The support of Wikileaks on the web means more to many than just its exposure of government in action. Actions such as “Operation Payback” where activist hackers have frozen the systems of the Swiss bank that has closed Wikileaks accounts are not the actions of people who want to hurt the economy, cause anarchy, or fight a global war against capitalist western power. It is a chance to prove that the digital generation will not be denied. Our voice is not adequately being heard by our representative governments or in traditional media, and it seems that the collection of moves against Wikileaks is a move against our free speech and the power of our collective voice. This is a way to show the world that for every move made against that voice, a move can be made against the powers trying to silence it.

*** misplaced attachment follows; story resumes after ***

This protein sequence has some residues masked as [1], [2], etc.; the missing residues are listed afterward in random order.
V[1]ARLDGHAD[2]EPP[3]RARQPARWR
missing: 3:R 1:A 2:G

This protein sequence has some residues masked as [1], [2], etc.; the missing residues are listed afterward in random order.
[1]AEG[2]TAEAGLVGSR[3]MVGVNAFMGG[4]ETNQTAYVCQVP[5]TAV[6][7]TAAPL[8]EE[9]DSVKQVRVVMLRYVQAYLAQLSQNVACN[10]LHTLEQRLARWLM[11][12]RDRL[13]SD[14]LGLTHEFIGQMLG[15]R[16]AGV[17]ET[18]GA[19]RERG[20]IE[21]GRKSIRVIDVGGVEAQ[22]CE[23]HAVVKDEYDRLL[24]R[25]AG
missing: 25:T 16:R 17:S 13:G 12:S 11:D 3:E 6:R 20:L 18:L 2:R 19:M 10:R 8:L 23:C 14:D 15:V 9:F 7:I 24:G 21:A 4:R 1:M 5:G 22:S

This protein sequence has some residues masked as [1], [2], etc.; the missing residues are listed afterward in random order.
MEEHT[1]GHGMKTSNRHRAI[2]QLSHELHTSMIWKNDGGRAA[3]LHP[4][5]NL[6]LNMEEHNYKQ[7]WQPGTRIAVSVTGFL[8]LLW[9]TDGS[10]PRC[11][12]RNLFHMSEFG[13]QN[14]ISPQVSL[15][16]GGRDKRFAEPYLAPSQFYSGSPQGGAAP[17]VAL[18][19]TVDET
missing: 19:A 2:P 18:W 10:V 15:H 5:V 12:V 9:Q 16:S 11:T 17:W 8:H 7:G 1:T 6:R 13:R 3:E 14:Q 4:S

I empathize with them, and I don’t disagree with their tactics. Normally the fight would be unfair, and while it’s great that we talk about enjoying the freedoms of speech in the free world, in practicality it can and does get trampled upon by those who are richer and more powerful than most. ACTA is another example of this. The protection of copyrighted material isn’t so much the issue than that it was written in so much secrecy and is called upon to be enforced in ways that makes that unfair balance of power further tipped in the favor of those with far more resources than the common person. When the fight appears to be so unfair, the playing field has to be leveled, and sometimes that has to happen by breaking the rules to a rigged game.
I believe that my government, however, is not the enemy. If our policy makers were more competent, and less corrupt, then we could solve many of the problems that plague our country and the world. That can only happen if we stem the tide of voter apathy and properly inform the public, a job that our media is not doing since much of it is in bed with the political machine that is causing most of our problems. Journalism outside of the established media outlets is our only hope of really informing the public, and eventually electing leaders who can actually run this country.